Body language in public speaking is the nonverbal queues that your movements make during communication. Presenters often focus on what they are going to say and their visual aids. However, we often overlook an important part of the speech -- body language. In public speaking, if you look poised and confident, your audience will believe you are poised and confident.
In this session, we'll cover a few simple public speaking ideas that will help you stand and move better. First, we show how important nonverbal communication is during your presentation. Next, I'll give you a few, simple tips to look more confident (even if you're nervous). Finally, I'll share a presentation secret that, once you understand it, will change the way you present.
You Body Language in Public Speaking is Important to a Successful Speech.
When presentation coaches reference body language, they often refer to a 1967 study published by Albert Mehrabian. Dr. Mehrabian is a professor at UCLA. His study showed that only 7% of communication comes from the words spoken. He said that 38% of communication comes from the voice and tone. The final 55% of the communication process comes from body language. In reality, this study has nothing to do with a public speaking or presenting. So, the reference to the "Mehrabian Formula" as a reason to focus on body language in public speaking is false. However, that doesn't mean that body language isn't important.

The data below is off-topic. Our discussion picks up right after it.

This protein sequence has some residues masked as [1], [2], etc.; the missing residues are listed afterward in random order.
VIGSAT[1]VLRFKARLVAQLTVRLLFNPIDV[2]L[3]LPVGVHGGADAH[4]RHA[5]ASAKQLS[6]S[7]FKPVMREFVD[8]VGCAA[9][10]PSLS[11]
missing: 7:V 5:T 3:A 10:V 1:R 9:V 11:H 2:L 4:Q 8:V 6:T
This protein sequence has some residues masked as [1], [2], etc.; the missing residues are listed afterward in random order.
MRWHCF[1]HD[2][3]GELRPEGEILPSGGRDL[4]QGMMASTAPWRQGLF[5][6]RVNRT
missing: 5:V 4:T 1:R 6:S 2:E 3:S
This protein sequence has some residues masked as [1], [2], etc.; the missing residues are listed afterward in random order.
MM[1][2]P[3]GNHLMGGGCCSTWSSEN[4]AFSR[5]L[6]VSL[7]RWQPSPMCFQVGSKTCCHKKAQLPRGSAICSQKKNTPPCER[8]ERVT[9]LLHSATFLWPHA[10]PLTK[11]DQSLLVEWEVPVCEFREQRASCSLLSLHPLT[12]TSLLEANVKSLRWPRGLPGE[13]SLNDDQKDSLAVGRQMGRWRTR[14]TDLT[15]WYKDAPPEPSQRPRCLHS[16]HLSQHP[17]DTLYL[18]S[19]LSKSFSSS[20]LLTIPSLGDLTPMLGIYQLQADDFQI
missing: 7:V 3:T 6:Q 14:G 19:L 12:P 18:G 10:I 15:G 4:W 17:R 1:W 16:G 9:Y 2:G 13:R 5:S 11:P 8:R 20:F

When I wrote The better that a speaker carries himself or herself, the move credibility the speaker has with the group. If you look timid or nervous, your audience will question your competence.
To cover for nervousness, a lot of speakers will hide behind a lectern. Others will deliver their entire presentation from a seated position and make the slideshow the presentation. When you do these things, though, you are losing your connection to the audience. You are also, likely, inadvertently making your presentation more boring.
A Few Simple Presentation Tips to Improve Body Language
If you want to look and feel more polished when you present, try these simple tips.
Set Your Screen to the Side, Not the Front
What? What does where the screen is in the room have to do with body language in public speaking? Well, everything. Many presenters will set the projection screen or digital screen in the very center of the room. When you do this, though, your ability to move around the room is limited significantly. You are now limited to a much smaller "stage" to present from, and you are now off to the side. Your audience didn't come to see you click through bullet points. They came to hear you speak.